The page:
A quote-attack would be like taking a quote out of context (saying that Trump attacked the La Raza judge for being Mexican), treating a joke like something serious (saying he wanted to throw a baby out of a rally), or even completely making something up (such as the “private conversation” an aide supposedly had where Trump says he wants to use nukes in foreign policy more often). Now people who follow the election or listen to full speeches don’t usually fall for quote-attacks, but low-info people do.
And these low-info people will imagine that everyone around them voting for Trump must be really stupid because they are unaware of all the stupid / horrible things Trump has said, and it’s so obvious to them; when in reality these unduly confident shitstains are the ones behind the curve, and they get really proudmad when you point this out to them.
6. If the “Monster Vote” is real, why isn’t it showing up in general election polls?
Well there’s one obvious answer to why it’s not showing up in general election polls: the “Monster Vote” isn’t real. That certainly would explain it!
Another depressing answer is that the “Monster Vote” to some extent is real, and Trump is getting it, but is still losing anyway.
But then we get into the third possiblity: the pollsters aren’t weighing the “Monster Vote” demographic correctly this election.
Because when pollsters do their polls, they sample and weight respondents in various ways; party ID, age, race, income, and “Monster Voters” tend to not vote in most elections, and so pollsters may not be giving the kinds of people who make up the “Monster Vote” their “proper” weightings in their polls.
Relevant to this theory is that “Monster Voters” tend to have low “education” and lower incomes – and so if pollsters weight by education and income based on past elections, and if in this election we are going to get more “Monster Voters”, then they will underestimate Trump’s support by underweighting the kind of people who will vote for him.
Frankly, I have no idea how they would capture this group, because their weightings are based on past elections, and while we can project primary turnout to get some estimate, there’s no real way for pollsters to tell if the voting demographics in 2016 are going to be radically different from 2012.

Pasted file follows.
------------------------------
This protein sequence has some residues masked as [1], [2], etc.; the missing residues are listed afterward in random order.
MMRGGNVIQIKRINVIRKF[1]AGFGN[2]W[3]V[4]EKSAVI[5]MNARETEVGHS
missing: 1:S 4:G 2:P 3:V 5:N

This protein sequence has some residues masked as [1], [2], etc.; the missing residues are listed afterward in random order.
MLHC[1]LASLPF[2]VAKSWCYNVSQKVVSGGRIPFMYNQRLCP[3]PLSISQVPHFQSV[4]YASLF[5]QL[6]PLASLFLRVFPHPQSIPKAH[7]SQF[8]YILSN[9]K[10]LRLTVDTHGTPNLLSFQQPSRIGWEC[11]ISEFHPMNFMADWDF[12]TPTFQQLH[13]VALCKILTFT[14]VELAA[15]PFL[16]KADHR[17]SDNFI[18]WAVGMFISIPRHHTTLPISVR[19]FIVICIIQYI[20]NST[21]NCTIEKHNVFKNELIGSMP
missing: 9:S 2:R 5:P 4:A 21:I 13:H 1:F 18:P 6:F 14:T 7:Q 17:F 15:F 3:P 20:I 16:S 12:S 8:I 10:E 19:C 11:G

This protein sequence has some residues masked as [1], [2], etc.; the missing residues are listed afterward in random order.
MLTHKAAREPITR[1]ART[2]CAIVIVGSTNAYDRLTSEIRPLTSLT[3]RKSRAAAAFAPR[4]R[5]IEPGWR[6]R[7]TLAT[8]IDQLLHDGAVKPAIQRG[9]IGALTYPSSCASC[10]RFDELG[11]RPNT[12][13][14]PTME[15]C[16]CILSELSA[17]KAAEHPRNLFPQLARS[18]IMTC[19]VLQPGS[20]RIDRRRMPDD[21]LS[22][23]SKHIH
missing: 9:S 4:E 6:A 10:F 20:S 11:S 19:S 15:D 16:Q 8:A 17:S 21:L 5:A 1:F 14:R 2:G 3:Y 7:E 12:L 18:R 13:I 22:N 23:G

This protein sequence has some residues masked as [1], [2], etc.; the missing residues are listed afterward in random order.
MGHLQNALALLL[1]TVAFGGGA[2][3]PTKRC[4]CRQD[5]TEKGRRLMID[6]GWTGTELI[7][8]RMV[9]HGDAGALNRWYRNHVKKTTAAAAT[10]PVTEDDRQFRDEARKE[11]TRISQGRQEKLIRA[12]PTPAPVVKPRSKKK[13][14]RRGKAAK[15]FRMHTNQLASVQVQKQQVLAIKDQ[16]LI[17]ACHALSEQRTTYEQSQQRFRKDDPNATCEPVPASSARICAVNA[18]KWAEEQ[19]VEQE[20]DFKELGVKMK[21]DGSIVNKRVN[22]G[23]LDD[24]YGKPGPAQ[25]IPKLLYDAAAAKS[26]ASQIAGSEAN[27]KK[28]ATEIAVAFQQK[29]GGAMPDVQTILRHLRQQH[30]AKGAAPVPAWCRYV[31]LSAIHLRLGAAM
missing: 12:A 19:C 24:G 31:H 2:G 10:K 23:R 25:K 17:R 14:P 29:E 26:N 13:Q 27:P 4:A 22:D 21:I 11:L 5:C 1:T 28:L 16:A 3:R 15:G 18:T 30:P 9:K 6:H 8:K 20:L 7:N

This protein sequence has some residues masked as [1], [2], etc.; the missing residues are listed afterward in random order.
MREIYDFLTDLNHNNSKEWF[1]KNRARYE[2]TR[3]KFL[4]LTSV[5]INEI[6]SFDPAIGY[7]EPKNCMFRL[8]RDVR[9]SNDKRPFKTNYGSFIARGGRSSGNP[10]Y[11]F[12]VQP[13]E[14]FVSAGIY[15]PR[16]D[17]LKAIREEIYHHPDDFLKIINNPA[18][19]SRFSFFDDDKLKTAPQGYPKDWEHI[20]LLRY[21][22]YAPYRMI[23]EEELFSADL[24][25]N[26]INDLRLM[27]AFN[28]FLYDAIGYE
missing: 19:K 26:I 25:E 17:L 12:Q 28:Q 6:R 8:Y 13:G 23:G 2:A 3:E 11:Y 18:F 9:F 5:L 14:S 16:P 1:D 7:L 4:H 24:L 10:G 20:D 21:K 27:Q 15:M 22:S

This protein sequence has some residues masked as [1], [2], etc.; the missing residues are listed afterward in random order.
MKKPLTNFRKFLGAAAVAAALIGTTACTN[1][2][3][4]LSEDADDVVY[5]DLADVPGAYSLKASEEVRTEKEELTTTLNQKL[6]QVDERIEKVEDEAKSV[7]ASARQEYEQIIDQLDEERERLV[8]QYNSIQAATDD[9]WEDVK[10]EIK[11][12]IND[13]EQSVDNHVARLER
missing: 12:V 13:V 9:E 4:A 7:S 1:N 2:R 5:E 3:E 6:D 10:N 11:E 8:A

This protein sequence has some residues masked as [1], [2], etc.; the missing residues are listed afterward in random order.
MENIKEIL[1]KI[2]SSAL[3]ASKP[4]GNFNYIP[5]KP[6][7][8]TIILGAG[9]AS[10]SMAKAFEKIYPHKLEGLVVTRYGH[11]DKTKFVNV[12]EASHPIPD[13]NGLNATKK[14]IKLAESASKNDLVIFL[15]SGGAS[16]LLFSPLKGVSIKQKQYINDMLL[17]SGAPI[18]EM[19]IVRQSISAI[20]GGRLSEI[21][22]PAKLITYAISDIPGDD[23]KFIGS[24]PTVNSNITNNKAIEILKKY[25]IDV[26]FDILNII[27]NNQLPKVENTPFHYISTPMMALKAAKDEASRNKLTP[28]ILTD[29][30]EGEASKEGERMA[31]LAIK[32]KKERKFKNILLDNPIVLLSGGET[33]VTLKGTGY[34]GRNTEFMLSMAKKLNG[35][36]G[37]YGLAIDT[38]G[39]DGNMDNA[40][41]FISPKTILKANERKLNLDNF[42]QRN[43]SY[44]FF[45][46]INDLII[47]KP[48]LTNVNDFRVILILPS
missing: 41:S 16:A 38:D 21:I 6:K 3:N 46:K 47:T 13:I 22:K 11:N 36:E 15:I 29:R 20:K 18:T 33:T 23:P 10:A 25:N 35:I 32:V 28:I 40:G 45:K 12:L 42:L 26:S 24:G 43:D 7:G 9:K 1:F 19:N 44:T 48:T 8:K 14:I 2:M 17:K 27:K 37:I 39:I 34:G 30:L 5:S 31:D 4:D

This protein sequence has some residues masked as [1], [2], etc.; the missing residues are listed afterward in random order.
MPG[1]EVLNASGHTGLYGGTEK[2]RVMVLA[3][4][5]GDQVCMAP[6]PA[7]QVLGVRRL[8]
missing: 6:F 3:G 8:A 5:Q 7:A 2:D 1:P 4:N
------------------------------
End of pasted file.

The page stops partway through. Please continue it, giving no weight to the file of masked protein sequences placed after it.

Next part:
In other words: polls showing Trump losing at the time of this article are based (loosely) on the 2012 electorate because that’s how pollsters weigh it. If the new voters are radically different from past elections, all bets are off. Pollsters could guesstimate the size of the “Monster Vote”, but I have no clue how they would factor it in. So they don’t.
(That said, pollsters are overweighting democrats, and underweighting republicans and independents assuming 2012 turnout projected onto current party ID numbers).
The new open primary GOP voters amount to 7.83 million, and the lost open primary DNC voters amount to 4.26 million. That’s a swing of 12.09 million from 2008. And that ignores any projection of would-be new GOP voters and lost Dem voters in closed primaries, and it ignores any projection onto the general election. There was some rumblings that fear of Trump would mobilize Democrat turnout; well we haven’t seen it in the primaries. Maybe the “Trump fear” vote will turn up in the general election.
In 2008 republicans lost by 11.4 million votes. The “Little Monster” and “Little Decline” would bridge that gap with 609k left over.
Anecdotally, the size of Trump rallies is visual evidence of the “Monster Vote”. That there is a new “kind of person” voting for Trump; because Mitt Romney voters didn’t really go to Romney rallies. And so it appears that Trump is attracting a new kind of people – the kind of people who will go to a political rally – which is evidence in favor of the “Monster Vote”.
7. Aren’t you just “unskewing” like they did in 2012?
It’s certainly possible. But there’s a few key differences:
My “unskewing” is based on a new bloc of voters that the pollsters have no way of knowing about until they vote, and can only make vague guesstimates based on primary votes. Whereas the 2012 “unskewing” was based on saying the pollsters were idiots.
– Donald Trump gets big rallies, Romney didn’t.
– The 2016 GOP primary saw an apparent influx of people who don’t traditionally vote in GOP primaries, the 2012 primary didn’t.
– Donald Trump is a radically different candidate than Romney was. This creates a possibility for new voters.
It doesn’t make much sense to argue too much, because the reality or unreality of this “Monster Vote” will be discovered in around 90 days.